According to the Journal of Nutrition almost 45 percent of Americans have inadequate intake of zinc in their diets. Worldwide, more than 15 percent of people are zinc deficient. The problem is very common in Sub-Sahara Africa and South Asia. 

As we age, absorption of important minerals like zinc can be impaired.  Additionally, poor dietary intake of zinc-containing foods or routine ingestion of alcohol can also result in chronically low zinc levels. Zinc deficiency is associated with skin and blood issues, increased risk for infection, vision impairment, mental health conditions, arthritis, and urological problems. Zinc also plays an important role in brain health, where its levels are 10 times greater than in the blood. 

Required by enzymes in the brain and throughout the body, zinc is involved in over 300 biochemical reactions and is an important component of over 2,000 proteins. 

Symptoms of Zinc Deficiency

  • Reduced or loss of  taste sensation
  • Decreased sense of smell
  • Increased risk of infection
  • Increased risk of intestinal infection
  • Chronic diarrhea
  • Skin dryness (dermatitis)
  • Delayed growth in children
  • Pregnant moms with low levels of zinc may increase risk for autism in offspring
  • Poor memory
  • Low sperm count resulting in fertility 
  • Increased risk of depression

Medications That Deplete Zinc

Commonly prescribed medications can reduce zinc absorption or increase the body’s excretion of zinc. If you take these medications, do not stop without first consulting with your physician. Taking a quality multivitamin with zinc should help prevent deficiency in those who use the following medications: 

Acid reducers

The sale of acid-reducing medications, which block absorption of zinc and other nutrients, has become a billion-dollar industry worldwide. In 2013, prescription acid reducers generated over $10 billion in global sales.  These medications include ranitidine, famotidine, omeprazole, esomeprazole and pantoprazole.

Angiotensin-converting enzyme inhibitors

This class of medicine, also known as ACE inhibitors, are used to treat high blood pressure. Examples include lisinopril, benazepril, enalapril, captopril and ramipril. Studies suggest that routine use of this class may result in increased excretion of zinc in the urine. 


Diuretics are a class of blood pressure medications frequently used as first-line therapy for the treatment of high blood pressure.  They include hydrochlorothiazide, triamterene-hydrochlorothiazide (Dyazide, Maxzide), chlorthalidone and furosemide (Lasix).  Unfortunately, routine use can result in low blood levels of zinc, in addition to loss of potassium and magnesium.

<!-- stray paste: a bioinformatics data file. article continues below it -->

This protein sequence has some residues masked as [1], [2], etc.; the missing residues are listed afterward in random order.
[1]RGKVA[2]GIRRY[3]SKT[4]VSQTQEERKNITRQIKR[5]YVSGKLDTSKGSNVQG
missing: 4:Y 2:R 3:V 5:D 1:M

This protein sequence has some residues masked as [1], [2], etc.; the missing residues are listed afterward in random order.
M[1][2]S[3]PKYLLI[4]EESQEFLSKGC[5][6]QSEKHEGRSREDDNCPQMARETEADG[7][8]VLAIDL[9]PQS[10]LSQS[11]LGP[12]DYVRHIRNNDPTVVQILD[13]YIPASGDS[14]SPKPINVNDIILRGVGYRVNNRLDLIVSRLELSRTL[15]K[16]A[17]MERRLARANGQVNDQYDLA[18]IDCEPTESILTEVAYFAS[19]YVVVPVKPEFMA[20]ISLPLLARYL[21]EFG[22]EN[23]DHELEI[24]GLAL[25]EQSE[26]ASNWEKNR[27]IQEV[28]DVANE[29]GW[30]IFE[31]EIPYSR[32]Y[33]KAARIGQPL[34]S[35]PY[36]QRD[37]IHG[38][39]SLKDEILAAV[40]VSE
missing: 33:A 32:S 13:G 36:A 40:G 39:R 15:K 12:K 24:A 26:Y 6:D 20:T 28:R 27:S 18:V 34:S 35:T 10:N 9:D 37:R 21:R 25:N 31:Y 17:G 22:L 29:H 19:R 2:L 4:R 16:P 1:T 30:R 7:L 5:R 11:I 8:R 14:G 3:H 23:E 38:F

Birth control pills

First approved in 1960 as a means of preventing pregnancy, birth control is taken by over 100 million women worldwide. While 99% effective when taken correctly, these pills can deplete zinc among others nutrients. 


Certain antibiotics, like ciprofloxacin, levofloxacin and tetracycline, can interact with zinc within the intestines, resulting in its decreased absorption. If taking antibiotics, especially long-term, supplementation with zinc may be considered. 

Best Food Sources of Zinc  (per 3 grams)

  • Oysters – 74 mg
  • Beef Chuck Roast – 7 mg
  • Alaska Crab – 6.5 mg
  • Beef Patty – 3 mg
  • Breakfast cereal – 3.5 mg
  • Lobster – 3.4 mg
  • Pork chop – 2.9 mg
  • Baked Beans – (1/2 cup) 2.9 mg
  • Chicken – 2.4 mg
  • Fruit yogurt – (8 ounces) 1.9 mg

13 Reasons to Optimize Intake of Zinc

  • Fights the common cold
  • Helps reduce acne
  • Optimizes memory and brain health
  • Reduces risk of depression 
  • Helps Attention Deficit Hyperactivity Disorder (ADHD/ADD)
  • Helps those with Traumatic Brain Injury (TBI)
  • Helps with wound healing
  • Prevents sunburns
  • Helps prevent diarrhea in children 6 months or older
  • Optimizes immune system
  • Optimizes protein synthesis
  • Optimizes DNA health
  • Helps cells to reproduce appropriately

Fight the Common Cold

The common cold is the most frequent infection a person will encounter in their lifetime.  It is estimated that there are more than 220 different cold viruses which infect humans. After exposure, it normally takes one to three days for illness to start, and the duration of a cold is usually seven days, but in some cases, can last several weeks. The same virus never infects the same person twice, and while there is no cure for the common cold, there are ways to prevent infection—zinc is one of those. 

Numerous studies show zinc’s benefits for preventing the common cold. A 2016 study in the British Journal of Clinical Pharmacology concluded, “common cold patients may be encouraged to try zinc lozenges for treating their colds” while a 2017 study concluded, “common cold patients may be instructed to try zinc  lozenges within 24 hours of onset of symptoms.” 

Starting zinc lozenges as soon as you are exposed to a virus is suggested by many holistic practitioners. This important mineral supplement should be kept in one’s medicine cabinet, so it can be started as soon as symptoms are felt. Another 2017 study showed both zinc gluconate lozenges and zinc acetate lozenges are equally effective. Suggested dose:  zinc lozenges, 30 mg as directed on the label.

Helps Reduce Acne

Acne is a common reason teenagers and young adults visit their family doctor. Teenage acne is believed to be due, in large, to highly-processed diets and hormones. Over the counter and prescription medications are a multimillion-dollar industry. Studies show oral zinc can help. 

A 2013 study in The Journal of Drugs in Dermatology demonstrated that oral and topical zinc could be helpful against acne due to its antibacterial and anti-inflammatory properties.  In addition, a 2017 study in Dermatologic Therapy stated, “ Zinc is a promising alternative to other acne treatments owing to its low cost, efficacy, and lack of systemic side effect.” 

Optimize Memory and Brain Health

Dementia and Alzheimer’s disease results in progressive memory loss. Those aged 65 and older are at highest risk. Zinc plays an important role in brain health. When deficient, a person may have difficulty remembering things. However, zinc is only part of the equation—copper is the other.  Knowing the copper-to-zinc ratio can be important. Both minerals can be tested using a simple blood test. Low blood levels of zinc and too much copper increases the risk for dementia,  according to a study in the Journal of Alzheimer’s Disease.  The optimal copper-to-zinc ratio, according to University of California Los Angeles (UCLA) researcher Dr. Dale Bredesen is  0.8:1.2.  The optimal zinc blood levels are 90-110 mcg/dl.